Yesterday, the United States Court of Appeals for the D.C. Circuit scheduled oral argument for October 19, 2016 at 9:30 a.m. in the consolidated appeal from the FCC’s July 10, 2015 Declaratory Ruling and Order (“Order”). As we previously reported, ACA International filed the first petition for review on the same day the Order was issued. That and subsequent appeals were centralized in the D.C. Circuit by the Judicial Panel on Multidistrict Litigation. The Joint Petitioners filed their opening brief on November 25, 2015, Rite Aid filed a separate brief the same day that focused on healthcare-related issues, the FCC responded to both briefs on January 15, 2016, and the parties filed final briefs on February 24, 2016. Continue reading
The FCC recently issued a declaratory ruling addressing petitions that had been filed by Broadnet Teleservices LLC (“Broadnet”), National Employment Network Association (“NENA”), and RTI International (“RTI”), each of which sought guidance or clarification on the extent of the TCPA’s governmental exception when a contractor is placing calls or texts pursuant to its work on behalf of the government. Each of the petitioners provide, or have members that provide, calling services on behalf of federal government entities; Broadnet offers teletown hall calling services for state and local governments as well and RTI performs social science survey work for entities such as the Centers for Disease Control and Prevention (CDC). NENA represents providers of employment services to beneficiaries of Social Security Disability Insurance and Supplemental Security Income. These providers are required to contact program-eligible beneficiaries to provide information about potential programs and services.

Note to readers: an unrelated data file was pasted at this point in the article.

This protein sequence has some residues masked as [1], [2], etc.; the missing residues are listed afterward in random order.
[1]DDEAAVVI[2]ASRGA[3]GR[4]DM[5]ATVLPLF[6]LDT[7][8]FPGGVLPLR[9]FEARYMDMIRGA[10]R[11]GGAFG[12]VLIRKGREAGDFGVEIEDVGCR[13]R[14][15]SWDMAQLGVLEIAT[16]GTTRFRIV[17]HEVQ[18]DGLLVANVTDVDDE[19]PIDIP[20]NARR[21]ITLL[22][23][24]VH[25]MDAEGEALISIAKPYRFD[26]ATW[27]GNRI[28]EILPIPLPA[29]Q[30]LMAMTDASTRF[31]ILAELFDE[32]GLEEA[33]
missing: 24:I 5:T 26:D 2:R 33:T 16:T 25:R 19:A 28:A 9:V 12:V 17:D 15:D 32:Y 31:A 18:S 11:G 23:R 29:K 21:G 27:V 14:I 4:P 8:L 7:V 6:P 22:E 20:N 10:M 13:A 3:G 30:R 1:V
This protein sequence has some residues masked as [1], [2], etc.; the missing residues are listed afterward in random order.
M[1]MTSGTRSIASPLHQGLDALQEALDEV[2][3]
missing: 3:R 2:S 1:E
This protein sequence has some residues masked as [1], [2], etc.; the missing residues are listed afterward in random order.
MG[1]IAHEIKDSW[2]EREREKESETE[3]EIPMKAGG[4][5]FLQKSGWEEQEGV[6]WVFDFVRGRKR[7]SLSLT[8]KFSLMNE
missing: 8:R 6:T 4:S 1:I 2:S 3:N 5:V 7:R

Filing TCPA actions has become a form of sport for certain plaintiffs. In TCPA Blog’s latest Law360 column, Seamus Duffy, Mike McTigue, Mike Daly, Meredith Slawe and Dan Brewer address the manufacturing of TCPA claims, which came to a head in a recent case involving an unabashed professional plaintiff who purchased at least 35 cellphones and numbers with the sole purpose of receiving calls to recycled numbers and then filing suit and cashing in. The article notes the growing use (and abuse) of the TCPA by such plaintiffs: